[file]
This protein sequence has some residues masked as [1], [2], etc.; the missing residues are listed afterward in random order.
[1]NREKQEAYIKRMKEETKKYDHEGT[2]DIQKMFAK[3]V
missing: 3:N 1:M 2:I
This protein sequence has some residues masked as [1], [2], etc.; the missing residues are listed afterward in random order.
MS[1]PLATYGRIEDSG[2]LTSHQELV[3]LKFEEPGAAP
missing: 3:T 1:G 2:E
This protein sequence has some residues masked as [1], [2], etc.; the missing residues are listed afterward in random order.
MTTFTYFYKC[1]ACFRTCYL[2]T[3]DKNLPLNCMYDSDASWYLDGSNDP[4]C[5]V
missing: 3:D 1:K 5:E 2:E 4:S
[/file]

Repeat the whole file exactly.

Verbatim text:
This protein sequence has some residues masked as [1], [2], etc.; the missing residues are listed afterward in random order.
[1]NREKQEAYIKRMKEETKKYDHEGT[2]DIQKMFAK[3]V
missing: 3:N 1:M 2:I
This protein sequence has some residues masked as [1], [2], etc.; the missing residues are listed afterward in random order.
MS[1]PLATYGRIEDSG[2]LTSHQELV[3]LKFEEPGAAP
missing: 3:T 1:G 2:E
This protein sequence has some residues masked as [1], [2], etc.; the missing residues are listed afterward in random order.
MTTFTYFYKC[1]ACFRTCYL[2]T[3]DKNLPLNCMYDSDASWYLDGSNDP[4]C[5]V
missing: 3:D 1:K 5:E 2:E 4:S